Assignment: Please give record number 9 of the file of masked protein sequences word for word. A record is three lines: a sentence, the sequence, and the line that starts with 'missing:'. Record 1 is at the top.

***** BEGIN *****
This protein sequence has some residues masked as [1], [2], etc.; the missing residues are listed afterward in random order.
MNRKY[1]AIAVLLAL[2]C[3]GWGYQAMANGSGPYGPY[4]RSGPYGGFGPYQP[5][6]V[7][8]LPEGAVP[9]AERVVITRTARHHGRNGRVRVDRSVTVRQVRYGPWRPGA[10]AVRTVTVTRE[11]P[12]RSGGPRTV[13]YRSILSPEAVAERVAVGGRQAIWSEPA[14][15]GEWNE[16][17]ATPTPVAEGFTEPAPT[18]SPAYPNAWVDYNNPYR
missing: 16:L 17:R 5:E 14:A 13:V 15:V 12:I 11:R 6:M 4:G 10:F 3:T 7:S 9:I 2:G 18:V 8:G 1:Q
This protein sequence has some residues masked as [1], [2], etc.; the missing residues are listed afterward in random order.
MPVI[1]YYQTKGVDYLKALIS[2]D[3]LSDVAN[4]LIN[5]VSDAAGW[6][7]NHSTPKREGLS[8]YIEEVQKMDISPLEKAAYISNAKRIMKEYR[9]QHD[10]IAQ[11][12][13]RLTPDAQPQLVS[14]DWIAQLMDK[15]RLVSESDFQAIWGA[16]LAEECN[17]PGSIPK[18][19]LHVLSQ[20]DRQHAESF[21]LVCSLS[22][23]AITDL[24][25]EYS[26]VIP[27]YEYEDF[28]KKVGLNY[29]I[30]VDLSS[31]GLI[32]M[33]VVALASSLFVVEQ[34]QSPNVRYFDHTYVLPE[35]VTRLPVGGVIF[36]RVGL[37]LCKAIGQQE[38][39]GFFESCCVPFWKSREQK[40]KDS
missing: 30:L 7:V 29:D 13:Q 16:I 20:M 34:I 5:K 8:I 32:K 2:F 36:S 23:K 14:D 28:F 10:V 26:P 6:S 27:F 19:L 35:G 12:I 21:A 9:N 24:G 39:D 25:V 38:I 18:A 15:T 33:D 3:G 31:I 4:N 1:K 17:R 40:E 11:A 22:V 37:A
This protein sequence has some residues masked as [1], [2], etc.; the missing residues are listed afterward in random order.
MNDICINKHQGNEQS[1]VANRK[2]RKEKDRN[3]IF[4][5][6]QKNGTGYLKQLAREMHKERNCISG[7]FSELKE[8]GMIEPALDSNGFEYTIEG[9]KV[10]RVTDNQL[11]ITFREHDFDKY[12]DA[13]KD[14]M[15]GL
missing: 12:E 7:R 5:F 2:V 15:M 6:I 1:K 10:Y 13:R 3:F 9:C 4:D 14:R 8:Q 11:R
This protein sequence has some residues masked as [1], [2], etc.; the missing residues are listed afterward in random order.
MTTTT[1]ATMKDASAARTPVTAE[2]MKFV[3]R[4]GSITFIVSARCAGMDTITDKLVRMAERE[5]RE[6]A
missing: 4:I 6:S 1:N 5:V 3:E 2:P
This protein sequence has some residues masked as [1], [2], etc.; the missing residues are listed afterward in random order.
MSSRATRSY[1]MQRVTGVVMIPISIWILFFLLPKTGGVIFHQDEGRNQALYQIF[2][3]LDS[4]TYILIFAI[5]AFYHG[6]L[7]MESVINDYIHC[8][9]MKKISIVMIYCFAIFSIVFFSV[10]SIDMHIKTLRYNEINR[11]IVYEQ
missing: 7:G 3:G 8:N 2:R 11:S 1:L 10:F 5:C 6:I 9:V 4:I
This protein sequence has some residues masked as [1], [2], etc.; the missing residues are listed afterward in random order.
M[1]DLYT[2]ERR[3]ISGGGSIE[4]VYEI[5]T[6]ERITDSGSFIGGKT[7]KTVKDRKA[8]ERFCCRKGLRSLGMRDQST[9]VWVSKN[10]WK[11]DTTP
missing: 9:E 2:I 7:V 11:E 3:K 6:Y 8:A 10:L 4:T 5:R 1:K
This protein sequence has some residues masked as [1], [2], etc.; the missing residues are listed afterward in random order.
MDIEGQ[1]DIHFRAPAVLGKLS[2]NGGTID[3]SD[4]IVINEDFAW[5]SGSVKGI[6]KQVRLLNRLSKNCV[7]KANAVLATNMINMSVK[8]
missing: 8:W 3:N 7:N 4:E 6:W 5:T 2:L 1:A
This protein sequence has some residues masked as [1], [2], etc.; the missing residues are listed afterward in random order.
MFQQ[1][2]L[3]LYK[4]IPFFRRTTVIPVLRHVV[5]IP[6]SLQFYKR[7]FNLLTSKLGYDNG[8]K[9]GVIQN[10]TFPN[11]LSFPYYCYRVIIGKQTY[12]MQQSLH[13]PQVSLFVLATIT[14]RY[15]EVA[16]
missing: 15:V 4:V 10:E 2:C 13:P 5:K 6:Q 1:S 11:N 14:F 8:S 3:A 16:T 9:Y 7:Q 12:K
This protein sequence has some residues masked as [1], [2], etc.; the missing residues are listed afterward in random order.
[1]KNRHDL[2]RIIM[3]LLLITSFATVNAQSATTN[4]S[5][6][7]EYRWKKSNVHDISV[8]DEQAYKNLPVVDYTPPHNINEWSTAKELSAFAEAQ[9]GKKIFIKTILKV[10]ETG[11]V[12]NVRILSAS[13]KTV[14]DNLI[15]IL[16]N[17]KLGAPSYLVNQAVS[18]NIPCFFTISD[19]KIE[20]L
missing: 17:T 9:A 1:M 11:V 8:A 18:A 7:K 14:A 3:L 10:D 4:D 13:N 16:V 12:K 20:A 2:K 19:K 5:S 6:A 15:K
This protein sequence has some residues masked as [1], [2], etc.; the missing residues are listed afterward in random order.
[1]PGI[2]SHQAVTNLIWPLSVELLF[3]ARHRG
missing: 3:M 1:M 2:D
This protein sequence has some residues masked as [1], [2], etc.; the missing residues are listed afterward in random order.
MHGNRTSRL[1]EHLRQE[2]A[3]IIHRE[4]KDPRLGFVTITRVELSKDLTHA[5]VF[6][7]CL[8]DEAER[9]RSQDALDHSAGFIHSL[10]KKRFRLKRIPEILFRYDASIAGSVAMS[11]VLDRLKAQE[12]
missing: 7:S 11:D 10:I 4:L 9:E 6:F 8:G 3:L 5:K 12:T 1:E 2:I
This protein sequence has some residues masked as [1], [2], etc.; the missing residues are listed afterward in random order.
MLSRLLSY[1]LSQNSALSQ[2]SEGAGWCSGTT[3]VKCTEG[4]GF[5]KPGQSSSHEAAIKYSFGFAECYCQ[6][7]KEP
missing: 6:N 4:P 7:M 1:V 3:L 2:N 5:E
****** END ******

This protein sequence has some residues masked as [1], [2], etc.; the missing residues are listed afterward in random order.
[1]KNRHDL[2]RIIM[3]LLLITSFATVNAQSATTN[4]S[5][6][7]EYRWKKSNVHDISV[8]DEQAYKNLPVVDYTPPHNINEWSTAKELSAFAEAQ[9]GKKIFIKTILKV[10]ETG[11]V[12]NVRILSAS[13]KTV[14]DNLI[15]IL[16]N[17]KLGAPSYLVNQAVS[18]NIPCFFTISD[19]KIE[20]L
missing: 17:T 9:A 1:M 11:V 8:A 18:A 7:K 14:A 3:L 10:D 4:D 13:N 16:V 12:K 20:A 2:K 19:K 5:S 6:A 15:K